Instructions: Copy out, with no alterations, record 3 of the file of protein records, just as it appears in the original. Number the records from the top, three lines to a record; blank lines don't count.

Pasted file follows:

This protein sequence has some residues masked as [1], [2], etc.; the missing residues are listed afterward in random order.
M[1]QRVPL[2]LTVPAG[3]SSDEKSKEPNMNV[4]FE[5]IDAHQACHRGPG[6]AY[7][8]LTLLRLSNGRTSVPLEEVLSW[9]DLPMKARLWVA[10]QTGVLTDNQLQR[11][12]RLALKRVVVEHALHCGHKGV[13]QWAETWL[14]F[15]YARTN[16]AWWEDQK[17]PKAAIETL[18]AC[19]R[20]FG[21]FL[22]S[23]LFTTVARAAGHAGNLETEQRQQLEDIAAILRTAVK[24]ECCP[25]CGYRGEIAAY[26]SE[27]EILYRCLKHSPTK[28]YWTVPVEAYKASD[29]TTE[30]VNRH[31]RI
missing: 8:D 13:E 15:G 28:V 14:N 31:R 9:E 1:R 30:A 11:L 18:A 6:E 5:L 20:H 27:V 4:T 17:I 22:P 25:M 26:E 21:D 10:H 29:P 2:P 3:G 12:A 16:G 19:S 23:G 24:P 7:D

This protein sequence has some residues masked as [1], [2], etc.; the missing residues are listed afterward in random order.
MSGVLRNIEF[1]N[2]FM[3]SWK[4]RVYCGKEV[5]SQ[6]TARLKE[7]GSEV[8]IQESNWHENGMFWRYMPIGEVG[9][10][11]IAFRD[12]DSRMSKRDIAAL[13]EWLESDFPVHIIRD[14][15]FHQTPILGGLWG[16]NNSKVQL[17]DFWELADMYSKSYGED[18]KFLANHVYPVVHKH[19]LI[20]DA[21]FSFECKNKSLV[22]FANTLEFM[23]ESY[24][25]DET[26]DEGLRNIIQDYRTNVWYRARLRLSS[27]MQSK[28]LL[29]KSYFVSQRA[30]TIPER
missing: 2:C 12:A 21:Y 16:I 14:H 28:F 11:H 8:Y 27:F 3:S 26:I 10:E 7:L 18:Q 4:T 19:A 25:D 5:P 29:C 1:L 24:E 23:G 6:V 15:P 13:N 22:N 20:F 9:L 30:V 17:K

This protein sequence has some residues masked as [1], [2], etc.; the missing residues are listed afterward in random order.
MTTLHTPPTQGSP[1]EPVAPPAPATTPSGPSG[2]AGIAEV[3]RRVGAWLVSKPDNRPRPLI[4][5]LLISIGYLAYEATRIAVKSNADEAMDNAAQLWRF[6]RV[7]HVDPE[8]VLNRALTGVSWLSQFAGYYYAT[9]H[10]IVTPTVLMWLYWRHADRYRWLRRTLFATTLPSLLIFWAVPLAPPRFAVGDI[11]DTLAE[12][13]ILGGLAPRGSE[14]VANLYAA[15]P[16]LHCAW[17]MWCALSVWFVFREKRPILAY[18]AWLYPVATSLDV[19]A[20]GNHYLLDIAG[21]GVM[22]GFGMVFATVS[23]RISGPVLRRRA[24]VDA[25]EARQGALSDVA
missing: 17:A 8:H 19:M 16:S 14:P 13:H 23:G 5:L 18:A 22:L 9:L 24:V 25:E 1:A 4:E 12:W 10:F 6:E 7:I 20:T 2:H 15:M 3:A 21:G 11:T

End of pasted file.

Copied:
This protein sequence has some residues masked as [1], [2], etc.; the missing residues are listed afterward in random order.
MTTLHTPPTQGSP[1]EPVAPPAPATTPSGPSG[2]AGIAEV[3]RRVGAWLVSKPDNRPRPLI[4][5]LLISIGYLAYEATRIAVKSNADEAMDNAAQLWRF[6]RV[7]HVDPE[8]VLNRALTGVSWLSQFAGYYYAT[9]H[10]IVTPTVLMWLYWRHADRYRWLRRTLFATTLPSLLIFWAVPLAPPRFAVGDI[11]DTLAE[12][13]ILGGLAPRGSE[14]VANLYAA[15]P[16]LHCAW[17]MWCALSVWFVFREKRPILAY[18]AWLYPVATSLDV[19]A[20]GNHYLLDIAG[21]GVM[22]GFGMVFATVS[23]RISGPVLRRRA[24]VDA[25]EARQGALSDVA
missing: 17:A 8:H 19:M 16:S 14:P 13:H 23:G 5:L 18:A 22:L 9:L 24:V 25:E 1:A 4:E 12:W 10:F 6:E 7:I 20:T 2:H 15:M 3:A 21:G 11:T